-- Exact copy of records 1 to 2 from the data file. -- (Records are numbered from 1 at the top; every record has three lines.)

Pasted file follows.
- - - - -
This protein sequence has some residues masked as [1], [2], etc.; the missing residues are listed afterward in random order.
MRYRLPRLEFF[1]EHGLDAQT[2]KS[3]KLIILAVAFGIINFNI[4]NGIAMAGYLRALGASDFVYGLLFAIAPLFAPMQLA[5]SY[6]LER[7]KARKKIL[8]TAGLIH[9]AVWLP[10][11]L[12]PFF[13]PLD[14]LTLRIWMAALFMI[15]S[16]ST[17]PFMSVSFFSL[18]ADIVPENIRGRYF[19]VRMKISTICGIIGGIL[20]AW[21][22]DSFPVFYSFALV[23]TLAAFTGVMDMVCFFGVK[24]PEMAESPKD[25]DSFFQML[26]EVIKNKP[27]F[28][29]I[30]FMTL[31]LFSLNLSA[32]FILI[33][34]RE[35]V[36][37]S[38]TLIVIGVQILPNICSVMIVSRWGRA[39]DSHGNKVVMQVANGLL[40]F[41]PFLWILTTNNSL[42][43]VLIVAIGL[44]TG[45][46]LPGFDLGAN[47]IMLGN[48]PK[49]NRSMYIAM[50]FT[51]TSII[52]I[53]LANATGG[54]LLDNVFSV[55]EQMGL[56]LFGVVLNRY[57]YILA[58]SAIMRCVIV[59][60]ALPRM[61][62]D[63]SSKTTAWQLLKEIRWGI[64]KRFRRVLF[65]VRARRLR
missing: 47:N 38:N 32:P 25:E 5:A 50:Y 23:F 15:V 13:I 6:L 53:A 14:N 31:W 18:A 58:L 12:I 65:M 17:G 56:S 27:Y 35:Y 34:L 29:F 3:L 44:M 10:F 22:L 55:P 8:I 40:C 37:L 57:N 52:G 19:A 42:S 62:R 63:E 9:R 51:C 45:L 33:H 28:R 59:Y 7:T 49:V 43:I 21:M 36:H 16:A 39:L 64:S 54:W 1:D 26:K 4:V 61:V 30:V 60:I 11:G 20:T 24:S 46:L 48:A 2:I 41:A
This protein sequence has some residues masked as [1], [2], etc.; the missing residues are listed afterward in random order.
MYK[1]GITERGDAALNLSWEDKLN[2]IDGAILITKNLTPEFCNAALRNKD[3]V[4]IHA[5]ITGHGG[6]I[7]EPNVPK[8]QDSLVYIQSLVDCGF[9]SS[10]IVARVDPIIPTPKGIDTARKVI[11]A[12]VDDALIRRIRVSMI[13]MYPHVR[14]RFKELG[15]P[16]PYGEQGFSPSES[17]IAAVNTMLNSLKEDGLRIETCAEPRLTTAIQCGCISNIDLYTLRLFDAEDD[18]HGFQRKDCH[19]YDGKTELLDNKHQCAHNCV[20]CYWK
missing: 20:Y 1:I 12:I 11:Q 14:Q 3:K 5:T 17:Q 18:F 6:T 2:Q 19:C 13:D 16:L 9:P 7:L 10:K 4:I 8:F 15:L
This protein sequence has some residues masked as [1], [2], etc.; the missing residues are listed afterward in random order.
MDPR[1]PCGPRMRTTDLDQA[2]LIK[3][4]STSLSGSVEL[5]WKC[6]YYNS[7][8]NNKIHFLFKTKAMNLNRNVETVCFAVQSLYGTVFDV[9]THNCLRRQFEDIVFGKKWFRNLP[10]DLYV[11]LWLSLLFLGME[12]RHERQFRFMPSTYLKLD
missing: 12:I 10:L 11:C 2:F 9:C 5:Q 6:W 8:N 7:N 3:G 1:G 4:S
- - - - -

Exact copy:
This protein sequence has some residues masked as [1], [2], etc.; the missing residues are listed afterward in random order.
MRYRLPRLEFF[1]EHGLDAQT[2]KS[3]KLIILAVAFGIINFNI[4]NGIAMAGYLRALGASDFVYGLLFAIAPLFAPMQLA[5]SY[6]LER[7]KARKKIL[8]TAGLIH[9]AVWLP[10][11]L[12]PFF[13]PLD[14]LTLRIWMAALFMI[15]S[16]ST[17]PFMSVSFFSL[18]ADIVPENIRGRYF[19]VRMKISTICGIIGGIL[20]AW[21][22]DSFPVFYSFALV[23]TLAAFTGVMDMVCFFGVK[24]PEMAESPKD[25]DSFFQML[26]EVIKNKP[27]F[28][29]I[30]FMTL[31]LFSLNLSA[32]FILI[33][34]RE[35]V[36][37]S[38]TLIVIGVQILPNICSVMIVSRWGRA[39]DSHGNKVVMQVANGLL[40]F[41]PFLWILTTNNSL[42][43]VLIVAIGL[44]TG[45][46]LPGFDLGAN[47]IMLGN[48]PK[49]NRSMYIAM[50]FT[51]TSII[52]I[53]LANATGG[54]LLDNVFSV[55]EQMGL[56]LFGVVLNRY[57]YILA[58]SAIMRCVIV[59][60]ALPRM[61][62]D[63]SSKTTAWQLLKEIRWGI[64]KRFRRVLF[65]VRARRLR
missing: 47:N 38:N 32:P 25:E 5:A 50:Y 23:F 15:V 13:I 6:L 53:A 14:N 31:W 18:A 58:L 12:I 65:M 17:G 56:S 27:Y 35:Y 34:L 29:F 3:L 44:M 10:F 22:L 55:P 8:I 40:C 37:L 57:N 52:G 19:A 42:S 62:R 63:E 9:R 51:C 45:L 33:H 28:R 59:Y 7:T 49:V 43:I 21:M 36:H 16:A 39:L 64:S 54:W 1:D 26:K 4:V 61:V 30:V 60:I 11:G 20:T 24:S 46:L 48:A 2:I 41:A
This protein sequence has some residues masked as [1], [2], etc.; the missing residues are listed afterward in random order.
MYK[1]GITERGDAALNLSWEDKLN[2]IDGAILITKNLTPEFCNAALRNKD[3]V[4]IHA[5]ITGHGG[6]I[7]EPNVPK[8]QDSLVYIQSLVDCGF[9]SS[10]IVARVDPIIPTPKGIDTARKVI[11]A[12]VDDALIRRIRVSMI[13]MYPHVR[14]RFKELG[15]P[16]PYGEQGFSPSES[17]IAAVNTMLNSLKEDGLRIETCAEPRLTTAIQCGCISNIDLYTLRLFDAEDD[18]HGFQRKDCH[19]YDGKTELLDNKHQCAHNCV[20]CYWK
missing: 20:Y 1:I 12:I 11:Q 14:Q 3:K 5:T 17:Q 18:F 6:T 2:Q 19:C 13:D 16:L 9:P 7:L 10:K 4:I 8:F 15:L